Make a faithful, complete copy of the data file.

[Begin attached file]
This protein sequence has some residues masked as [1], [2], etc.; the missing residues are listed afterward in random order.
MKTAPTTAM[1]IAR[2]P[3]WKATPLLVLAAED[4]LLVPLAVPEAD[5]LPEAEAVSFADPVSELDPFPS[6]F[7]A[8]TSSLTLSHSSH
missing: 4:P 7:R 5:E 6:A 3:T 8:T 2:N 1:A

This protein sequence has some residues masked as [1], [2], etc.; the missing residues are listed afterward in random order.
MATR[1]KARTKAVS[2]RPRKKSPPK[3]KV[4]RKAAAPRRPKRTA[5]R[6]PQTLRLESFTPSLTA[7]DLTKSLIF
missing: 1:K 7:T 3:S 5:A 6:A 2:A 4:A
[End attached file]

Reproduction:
This protein sequence has some residues masked as [1], [2], etc.; the missing residues are listed afterward in random order.
MKTAPTTAM[1]IAR[2]P[3]WKATPLLVLAAED[4]LLVPLAVPEAD[5]LPEAEAVSFADPVSELDPFPS[6]F[7]A[8]TSSLTLSHSSH
missing: 4:P 7:R 5:E 6:A 3:T 8:T 2:N 1:A

This protein sequence has some residues masked as [1], [2], etc.; the missing residues are listed afterward in random order.
MATR[1]KARTKAVS[2]RPRKKSPPK[3]KV[4]RKAAAPRRPKRTA[5]R[6]PQTLRLESFTPSLTA[7]DLTKSLIF
missing: 1:K 7:T 3:S 5:A 6:A 2:A 4:A